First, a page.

UPDATED: Smells like school spirits at Niagara College, plus Brock VineAlert program saved by GGO (just in time!)

Niagara spirit

School spirit is so strong at Niagara College, you can now find it in a bottle.

On Wednesday, the College’s Teaching Distillery made history by releasing its inaugural product: Eau-de-vie de Fruits, Fruit Spirit.

Its release marks many ‘firsts’ for the pre-emptive College, which launched Canada’s first postsecondary Artisan Distilling program in September, housed in its on-campus Teaching Distillery – also the first of its kind in the country. The highly anticipated product is the first to bear the College’s new “School Spirits Small Batch” label.

Niagara wine

“It’s a historic day for us as we release Canada’s first student-made distilled product,” said Steve Gill, general manager of NC’s learning enterprises. “As the first product from our Teaching Distillery, Fruit Spirit rounds out our portfolio of wine, cider, beer and spirits at Niagara College’s learning enterprises.”

The first class of 16 Artisan Distilling students began working the spirit just days after beginning their studies. NC’s head distiller David Dickson noted that it was made by using pressed Gamay wine grapes from the College’s Teaching Winery.

“Using Gamay from our Teaching Winery was a nice partnership that allowed the class to hit the ground running and we started mashing and fermenting simultaneously,” said Dickson. “Sourcing wine grapes for our first distilled product also celebrates Niagara as a wine-producing region.”

Dickson noted that although the spirit started as a single batch of wine, it was produced using single, double and triple distillation, achieving a different character with each distillation.

“It’s the students who made this product and I’m really happy with it,” said Dickson.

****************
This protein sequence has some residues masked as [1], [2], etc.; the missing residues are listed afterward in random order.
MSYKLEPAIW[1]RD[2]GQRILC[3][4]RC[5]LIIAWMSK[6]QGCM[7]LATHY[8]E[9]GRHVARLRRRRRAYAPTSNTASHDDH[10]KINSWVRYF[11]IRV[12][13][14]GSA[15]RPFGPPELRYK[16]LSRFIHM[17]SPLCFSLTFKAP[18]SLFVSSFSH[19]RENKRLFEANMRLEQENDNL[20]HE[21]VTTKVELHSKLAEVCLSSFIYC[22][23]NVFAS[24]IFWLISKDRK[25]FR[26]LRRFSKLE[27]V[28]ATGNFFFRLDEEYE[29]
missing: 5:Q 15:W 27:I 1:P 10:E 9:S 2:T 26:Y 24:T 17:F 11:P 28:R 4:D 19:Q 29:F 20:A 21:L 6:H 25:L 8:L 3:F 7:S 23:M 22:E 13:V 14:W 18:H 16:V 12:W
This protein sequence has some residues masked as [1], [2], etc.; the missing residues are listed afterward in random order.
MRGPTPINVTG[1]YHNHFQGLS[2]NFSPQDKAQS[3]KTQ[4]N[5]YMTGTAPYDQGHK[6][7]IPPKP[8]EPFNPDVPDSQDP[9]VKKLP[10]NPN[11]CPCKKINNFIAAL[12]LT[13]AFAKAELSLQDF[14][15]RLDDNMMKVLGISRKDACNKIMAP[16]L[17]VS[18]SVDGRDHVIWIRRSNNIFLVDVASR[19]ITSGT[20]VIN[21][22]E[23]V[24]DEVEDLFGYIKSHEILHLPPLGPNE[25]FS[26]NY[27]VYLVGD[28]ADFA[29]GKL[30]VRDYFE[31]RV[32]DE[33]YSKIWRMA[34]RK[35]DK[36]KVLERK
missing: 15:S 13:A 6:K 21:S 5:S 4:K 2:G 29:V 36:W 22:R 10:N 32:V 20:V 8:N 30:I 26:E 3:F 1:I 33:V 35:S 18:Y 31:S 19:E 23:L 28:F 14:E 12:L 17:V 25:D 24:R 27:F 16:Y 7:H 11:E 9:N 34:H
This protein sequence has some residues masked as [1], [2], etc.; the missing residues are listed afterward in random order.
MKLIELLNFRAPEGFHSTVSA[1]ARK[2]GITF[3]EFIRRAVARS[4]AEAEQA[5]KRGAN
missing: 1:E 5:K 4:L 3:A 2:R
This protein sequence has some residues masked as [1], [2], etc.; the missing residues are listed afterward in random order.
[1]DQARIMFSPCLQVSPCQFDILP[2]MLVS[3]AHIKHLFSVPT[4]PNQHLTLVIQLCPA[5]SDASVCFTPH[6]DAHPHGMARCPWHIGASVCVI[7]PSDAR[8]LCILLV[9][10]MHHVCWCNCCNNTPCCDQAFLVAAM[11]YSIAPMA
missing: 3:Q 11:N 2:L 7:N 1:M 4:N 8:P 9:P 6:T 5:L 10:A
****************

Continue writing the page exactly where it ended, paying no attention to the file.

Student Michael McTavish values the learning experience he gained by creating the product in class. “It was very interesting to see how the flavour remained true to the wine we started with but evolved during the distilling process to get to where we are,” said McTavish. “I think this first product is really good and it’s exciting to think it will get better from here.”

Releasing the product was “incredibly exciting” for McTavish, who came to NC from Ottawa to study Artisan Distilling with dreams of producing the “best whisky possible” someday. “I wake up every day with excitement about what we’re going to do next,” said McTavish.

Dickson noted that the product’s grape-forward flavours – described as “fruity, fresh, and floral” – are sure to be a hit with wine lovers as an after-dinner drink. While he recommends serving it straight with a little water to release the aromatics, it could also be a wonderful ingredient for cocktails – particularly those containing citrus.

Fruit Spirit is available at NC’s Wine Visitor + Education Centre (135 Taylor Rd, Niagara-on-the-Lake, ON) while supplies last, priced at $25 a 375-ml bottle. Proceeds from sales support student learning.

— Information and photos provided by Niagara College

Brock’s VineAlert program saved

On the cusp of some of the coldest weather this winter heading straight for Niagara this weekend, a crucial program that allows grape growers to receive warnings of potential grape vine damage has been saved.

With the Brock-designed VineAlert program starting the season without funding, the Grape Growers of Ontario partnered with Brock’s Cool Climate Oenology and Viticulture Institute (CCOVI), to fund the project this week through the 2019 season.

New vine-health data is being posted for all regions and will continue through the season. You can see the updates on the website here or sign up for alerts.

Jim Willwerth (top photo and below), CCOVI’s senior scientist in viticulture, who is behind the science of the program “sent a message out to VineAlert users to make them aware why we were not posting data.”

The Grape Growers of Ontario (GGO) came through with the needed funding and VineAlert is currently operating to help grape growers. “We are continuing to work with the industry to create a long-term, sustainable strategy for the VineAlert program,” said Willwerth.